How Tariffs Hurt the Little Guy - Pacific Standard

How Tariffs Hurt the Little Guy

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A new analysis details the regressive nature of tariffs.

By Dwyer Gunn

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(Photo: Timothy A. Clary/AFP/Getty Images)

Last week, Donald Trump threatened (via Twitter) Japanese carmaker Toyota with a big border tax in the event that the company follows through with plans to build a plant in Mexico. This is nothing new: Since winning the election, President-elect Trump has threatened to place large tariffs on products manufactured by companies that move factories offshore. (Though, in this case, the browbeat was misplaced: The plant in Mexico is not expected to result in job losses in the United States.)

The president-elect argues that these tariffs (or at least the threat of them) are meant to protect average Americans, but evidence suggests tariffs may do more harm than good. This morning, Jason Furman (the outgoing chairman of President Barack Obama’s council of economic advisors), Katheryn Russ, and Jay Shambaugh released an analysis detailing exactly who bears the brunt of protectionist tariffs—and it’s not the mega-wealthy.

Economists have long argued that reducing trade barriers benefits low- and middle-income households in the form of lower prices on consumer goods, to which low-income households devote a larger proportion of their income. Looking specifically at tariffs, the new analysis finds “evidence that low- and middle-income households do, indeed, spend a higher fraction of their income and non-housing expenditure on tariffs.”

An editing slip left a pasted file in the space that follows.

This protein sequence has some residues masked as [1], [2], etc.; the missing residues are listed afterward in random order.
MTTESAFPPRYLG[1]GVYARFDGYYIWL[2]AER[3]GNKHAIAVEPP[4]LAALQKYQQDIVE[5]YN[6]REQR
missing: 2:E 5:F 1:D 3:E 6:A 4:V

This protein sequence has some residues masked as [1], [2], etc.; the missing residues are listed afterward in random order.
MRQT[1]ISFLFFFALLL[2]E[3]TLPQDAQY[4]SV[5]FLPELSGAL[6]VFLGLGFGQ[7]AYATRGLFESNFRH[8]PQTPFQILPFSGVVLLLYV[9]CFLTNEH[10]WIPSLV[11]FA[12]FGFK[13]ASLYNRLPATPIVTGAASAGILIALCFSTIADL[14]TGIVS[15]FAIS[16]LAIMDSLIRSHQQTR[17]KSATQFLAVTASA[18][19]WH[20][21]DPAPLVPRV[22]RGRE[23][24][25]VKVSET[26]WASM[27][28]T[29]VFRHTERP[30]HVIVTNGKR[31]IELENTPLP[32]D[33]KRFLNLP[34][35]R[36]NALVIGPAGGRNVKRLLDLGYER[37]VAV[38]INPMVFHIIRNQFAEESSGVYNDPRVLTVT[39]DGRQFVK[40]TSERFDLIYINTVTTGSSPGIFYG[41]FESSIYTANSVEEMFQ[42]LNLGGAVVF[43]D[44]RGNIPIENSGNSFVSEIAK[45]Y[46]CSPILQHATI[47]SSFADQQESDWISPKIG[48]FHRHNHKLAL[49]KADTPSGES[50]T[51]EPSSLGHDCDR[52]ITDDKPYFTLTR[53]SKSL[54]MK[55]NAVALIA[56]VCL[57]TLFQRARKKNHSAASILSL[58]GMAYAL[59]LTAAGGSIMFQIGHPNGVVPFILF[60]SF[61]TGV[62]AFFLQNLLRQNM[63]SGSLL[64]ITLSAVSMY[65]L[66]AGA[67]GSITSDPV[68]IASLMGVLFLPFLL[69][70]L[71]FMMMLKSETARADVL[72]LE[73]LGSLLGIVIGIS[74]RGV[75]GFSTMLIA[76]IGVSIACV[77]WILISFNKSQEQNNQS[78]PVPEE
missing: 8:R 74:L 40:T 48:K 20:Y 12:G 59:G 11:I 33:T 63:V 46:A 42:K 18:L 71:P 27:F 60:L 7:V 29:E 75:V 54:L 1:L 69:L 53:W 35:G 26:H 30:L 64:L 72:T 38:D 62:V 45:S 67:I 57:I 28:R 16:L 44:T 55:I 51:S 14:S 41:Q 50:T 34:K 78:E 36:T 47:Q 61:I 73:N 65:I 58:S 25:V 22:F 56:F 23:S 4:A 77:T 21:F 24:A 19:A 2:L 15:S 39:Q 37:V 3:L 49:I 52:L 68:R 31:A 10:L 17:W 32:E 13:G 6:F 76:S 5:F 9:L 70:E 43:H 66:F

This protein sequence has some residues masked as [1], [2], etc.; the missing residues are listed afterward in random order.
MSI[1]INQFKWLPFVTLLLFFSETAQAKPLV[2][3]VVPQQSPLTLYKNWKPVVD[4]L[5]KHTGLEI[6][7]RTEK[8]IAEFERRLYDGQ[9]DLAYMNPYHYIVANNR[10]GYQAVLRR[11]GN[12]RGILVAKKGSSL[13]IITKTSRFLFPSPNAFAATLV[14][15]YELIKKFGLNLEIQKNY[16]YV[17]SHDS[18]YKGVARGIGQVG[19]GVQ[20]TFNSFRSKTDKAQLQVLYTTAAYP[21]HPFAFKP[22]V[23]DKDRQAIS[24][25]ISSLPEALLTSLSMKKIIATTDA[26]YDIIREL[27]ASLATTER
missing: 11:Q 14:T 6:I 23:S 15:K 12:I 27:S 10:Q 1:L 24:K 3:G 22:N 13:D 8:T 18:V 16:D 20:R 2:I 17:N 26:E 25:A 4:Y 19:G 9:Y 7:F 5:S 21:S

The figure below, from the article, illustrates the percentage of income that households in different income brackets currently pay in tariffs:

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These effects are not, in context, small. Here’s what Furman and his co-authors had to say on the topic:

Removing the tariff burden would have a considerably larger impact on poor households than the 2001 and 2003 tax cuts, which were estimated to reduce taxes for the bottom quintile of households by $28 to $87 dollars per year. If tariffs were raised by 10 percentage points across the board, the cost of households’ 2014 consumption bundles (all else equal, including exchange rates) would have risen by $301 and $307 for the lowest two income deciles, $611 and $716 for the fifth and sixth income deciles, and $1,462 for the households in the highest income decile, assuming the full tariffs are passed through to consumers and have no additional impact on domestic prices.

Trump is using the threat of tariffs as a bargaining chip to discourage companies from moving jobs offshore. To the extent that his strategy is successful, a small number of low- and middle-income Americans may benefit from the jobs saved. But this analysis serves as an important, and very timely, reminder that tariffs have consequences, and they fall disproportionately on those who can least afford them.

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